Adam Fitch: Winning doesn’t mean success in esports

Adam Fitch
IEM Katowice 2020

Esports is viewed as a rapidly growing industry, a lucrative investment opportunity that will reap major rewards in the future. With companies rushing to get involved, and new entities being formed just to operate within the industry, it’s commonly believed that success in esports would be massively fruitful if you get in early. But what is success?

“The achieving of the results wanted or hoped for,” that’s how the Cambridge English Dictionary defines success. It’s not an uncommon word in any capacity but how it manifests itself depends on the situation. In the world of business, success is widely used as a synonym for making a profit.

And don’t get me wrong, esports is nothing if it’s not a business at this point. While many fans often like to only concentrate on the competitive aspect of the industry, and rightfully so, there would be none of the additional benefits that come with achieving victory if the competition wasn’t supported by companies. Put plainly, if there wasn’t a financial ecosystem built around the act of competing, esports would simply be people playing video games competitively for pride.

So, does success unanimously take the form of profit for almost every company that inhabits the esports industry? The answer is, of course, yes — but the winning formula varies wildly across the ecosystem. The means of acquiring revenue, and thus being a success, is a nuance that’s sometimes missed in conversation.

Astralis winning BLAST Global Pro Series.
Astralis are considered one of the most successful teams in all of Counter-Strike, though they reported a financial loss of $8.5m for 2020.

What is success in esports?

Esports wouldn’t exist without the players, it’s that simple, and a lot of players would struggle to dedicate themselves to competing if it wasn’t for the financial and infrastructural support of team organizations. What does success look like for them?

While competitive success seems like the obvious answer, it’s widely known that prize money cuts are heavily skewed in the favor of the players who earn it. Competitive success is an aspect of organizations that helps to produce success (see: financial gain) but does not, in itself, do much to affect the bottom line.

Teams have sponsors, merchandise, content, and revenue sharing from rights holders as the typical pillars of revenue. Winning an event can help to sell more jerseys, provide exposure to advertisers, and get more eyeballs on content, but inherently doesn’t provide much in a material sense to the teams. So, success for players is not the same, generally speaking, as success for the teams that house them.

For tournament organizers, a successful event can be considered one that runs smoothly, provides a satisfactory ending, and pleases viewers. Financially, though, success is still synonymous with profit in this case. If they lose money hosting an event then, no matter how enjoyable it was for those spectating, it won’t fulfill the ultimate goal of the company. Building good faith with those who help to pay the bills is a worthwhile cause but that alone isn’t plausible forever. So, solid ticket sales and on-site sales are real targets for TOs, as are strong viewership and effective activations as those can lead to happy, well-paying sponsors.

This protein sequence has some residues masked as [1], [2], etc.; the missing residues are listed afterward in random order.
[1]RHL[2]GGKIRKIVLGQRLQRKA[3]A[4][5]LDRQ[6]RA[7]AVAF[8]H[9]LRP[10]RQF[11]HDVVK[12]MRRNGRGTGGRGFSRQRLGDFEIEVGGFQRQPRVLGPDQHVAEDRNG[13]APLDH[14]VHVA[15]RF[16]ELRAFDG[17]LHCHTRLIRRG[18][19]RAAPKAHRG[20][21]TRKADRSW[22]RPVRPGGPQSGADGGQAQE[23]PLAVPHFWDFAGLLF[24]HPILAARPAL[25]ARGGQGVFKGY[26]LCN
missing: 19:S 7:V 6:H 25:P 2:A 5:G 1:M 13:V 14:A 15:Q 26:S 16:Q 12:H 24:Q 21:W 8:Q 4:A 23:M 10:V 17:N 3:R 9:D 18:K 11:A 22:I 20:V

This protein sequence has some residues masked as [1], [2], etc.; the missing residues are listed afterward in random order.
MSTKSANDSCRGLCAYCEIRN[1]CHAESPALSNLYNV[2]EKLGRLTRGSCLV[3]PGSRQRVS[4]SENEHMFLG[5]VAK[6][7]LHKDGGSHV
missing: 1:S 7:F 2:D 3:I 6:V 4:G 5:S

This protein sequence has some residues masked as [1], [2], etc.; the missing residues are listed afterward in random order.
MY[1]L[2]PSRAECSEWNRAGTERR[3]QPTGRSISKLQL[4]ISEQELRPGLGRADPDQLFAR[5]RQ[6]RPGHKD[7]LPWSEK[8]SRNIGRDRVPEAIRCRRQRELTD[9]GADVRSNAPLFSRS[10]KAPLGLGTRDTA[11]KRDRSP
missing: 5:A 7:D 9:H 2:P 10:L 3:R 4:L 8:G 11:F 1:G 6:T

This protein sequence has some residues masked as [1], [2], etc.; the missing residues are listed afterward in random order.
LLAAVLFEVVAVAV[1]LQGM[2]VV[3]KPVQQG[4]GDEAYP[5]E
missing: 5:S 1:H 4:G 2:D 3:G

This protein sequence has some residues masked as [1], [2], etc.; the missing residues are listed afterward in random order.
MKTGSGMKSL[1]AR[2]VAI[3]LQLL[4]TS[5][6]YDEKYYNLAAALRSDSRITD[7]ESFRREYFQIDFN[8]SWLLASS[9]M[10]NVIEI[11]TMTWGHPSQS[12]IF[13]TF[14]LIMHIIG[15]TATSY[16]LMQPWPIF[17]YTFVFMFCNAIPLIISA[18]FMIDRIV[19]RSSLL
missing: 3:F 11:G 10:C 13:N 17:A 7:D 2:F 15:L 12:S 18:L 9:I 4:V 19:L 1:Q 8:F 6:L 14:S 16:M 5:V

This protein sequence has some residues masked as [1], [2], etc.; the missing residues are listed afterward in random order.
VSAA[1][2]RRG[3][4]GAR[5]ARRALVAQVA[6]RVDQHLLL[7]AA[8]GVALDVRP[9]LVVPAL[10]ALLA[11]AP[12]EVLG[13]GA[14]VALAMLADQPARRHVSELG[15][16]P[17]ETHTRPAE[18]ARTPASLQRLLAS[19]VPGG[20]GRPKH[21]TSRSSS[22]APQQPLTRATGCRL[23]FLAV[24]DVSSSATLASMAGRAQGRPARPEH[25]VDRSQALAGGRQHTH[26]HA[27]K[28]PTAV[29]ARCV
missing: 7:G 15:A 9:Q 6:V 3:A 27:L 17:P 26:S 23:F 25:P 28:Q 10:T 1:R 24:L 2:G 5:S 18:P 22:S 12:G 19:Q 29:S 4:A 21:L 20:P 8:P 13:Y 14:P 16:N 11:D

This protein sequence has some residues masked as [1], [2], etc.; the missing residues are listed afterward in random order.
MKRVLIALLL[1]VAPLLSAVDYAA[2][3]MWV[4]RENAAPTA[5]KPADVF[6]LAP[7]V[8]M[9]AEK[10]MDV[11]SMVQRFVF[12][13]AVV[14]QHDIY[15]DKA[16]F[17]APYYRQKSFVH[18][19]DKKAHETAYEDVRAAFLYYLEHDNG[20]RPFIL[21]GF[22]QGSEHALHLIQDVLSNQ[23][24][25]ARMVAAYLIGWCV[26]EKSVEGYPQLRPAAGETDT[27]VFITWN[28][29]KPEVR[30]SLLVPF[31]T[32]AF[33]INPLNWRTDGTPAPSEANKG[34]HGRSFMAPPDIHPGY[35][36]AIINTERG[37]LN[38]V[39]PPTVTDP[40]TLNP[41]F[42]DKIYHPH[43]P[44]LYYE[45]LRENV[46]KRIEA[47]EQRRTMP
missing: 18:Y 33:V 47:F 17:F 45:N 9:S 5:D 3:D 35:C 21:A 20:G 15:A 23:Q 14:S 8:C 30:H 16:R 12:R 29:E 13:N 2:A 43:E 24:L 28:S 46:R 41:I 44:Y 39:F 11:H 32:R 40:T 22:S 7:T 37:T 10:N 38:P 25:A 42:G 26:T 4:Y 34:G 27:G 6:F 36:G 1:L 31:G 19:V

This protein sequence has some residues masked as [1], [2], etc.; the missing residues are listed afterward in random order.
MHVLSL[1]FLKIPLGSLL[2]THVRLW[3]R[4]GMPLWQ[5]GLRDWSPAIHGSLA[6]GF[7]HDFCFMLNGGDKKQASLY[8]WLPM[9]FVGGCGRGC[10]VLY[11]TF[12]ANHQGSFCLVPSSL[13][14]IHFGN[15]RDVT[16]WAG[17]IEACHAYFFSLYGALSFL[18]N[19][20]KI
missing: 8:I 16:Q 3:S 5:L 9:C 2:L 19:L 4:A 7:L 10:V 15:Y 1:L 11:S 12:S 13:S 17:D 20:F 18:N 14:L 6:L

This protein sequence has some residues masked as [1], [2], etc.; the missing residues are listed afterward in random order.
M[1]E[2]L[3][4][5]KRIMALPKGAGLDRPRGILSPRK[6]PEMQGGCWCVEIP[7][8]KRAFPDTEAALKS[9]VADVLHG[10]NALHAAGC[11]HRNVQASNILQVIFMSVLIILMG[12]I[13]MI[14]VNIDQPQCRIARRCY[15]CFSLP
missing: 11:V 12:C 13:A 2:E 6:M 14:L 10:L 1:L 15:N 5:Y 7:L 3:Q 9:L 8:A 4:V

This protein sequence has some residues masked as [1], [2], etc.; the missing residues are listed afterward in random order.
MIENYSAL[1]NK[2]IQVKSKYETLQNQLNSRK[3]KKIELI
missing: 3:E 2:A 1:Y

DAMWON Gaming posing with their trophy from the League of Legends World Championship in 2020, widely regarded as the biggest event of the year.

For brands and advertisers, they’re attaching themselves to players, teams, and tournament organizers to receive attention. What most sponsors and advertisers want to convert that attention to is — you guessed it — sales. They want to meet the success metrics they set out at the beginning of a deal, and if they’re spending money to advertise their products or services then realistically they want to generate more money than they’ve spent. They’re the largest source of revenue in the industry, I speculatively believe they’re keeping it afloat, so you have to imagine that esports can be fruitful for those who go about it the right way.

Just as esports wouldn’t exist as a discipline without players, the industry would not exist without the presence of developers and publishers. These companies make the games that are utilized for competition and — in the case of Riot Games and Ubisoft, for example — are also the entities that produce esports events.

Whether they’re hosting events themselves or licensing the games out to third-party organizers, success is still financial return but it comes in different forms. Esports is a surefire way to market a game to existing and prospective new players alike, providing shit tonnes of exposure from grassroots all the way to professional play.

Esports can convert non-players to customers, increase the lifespan of current players through both enjoyment and the endeavor of improvement, and encourage the purchase of in-game microtransactions. Esports is marketing, esports is monetization.

From the top-down, esports is simultaneously all about competition and all about making money. The methods of success varies drastically depending on the type of company you observe, but success itself is almost universally down to profit.

About The Author

Based in Lincolnshire, UK, Adam Fitch is a leading business journalist covering the esports industry. Formerly the lead business reporter at Dexerto, he demystified the competitive gaming industry and and spoke to its leaders. He previously served as the editor of Esports Insider.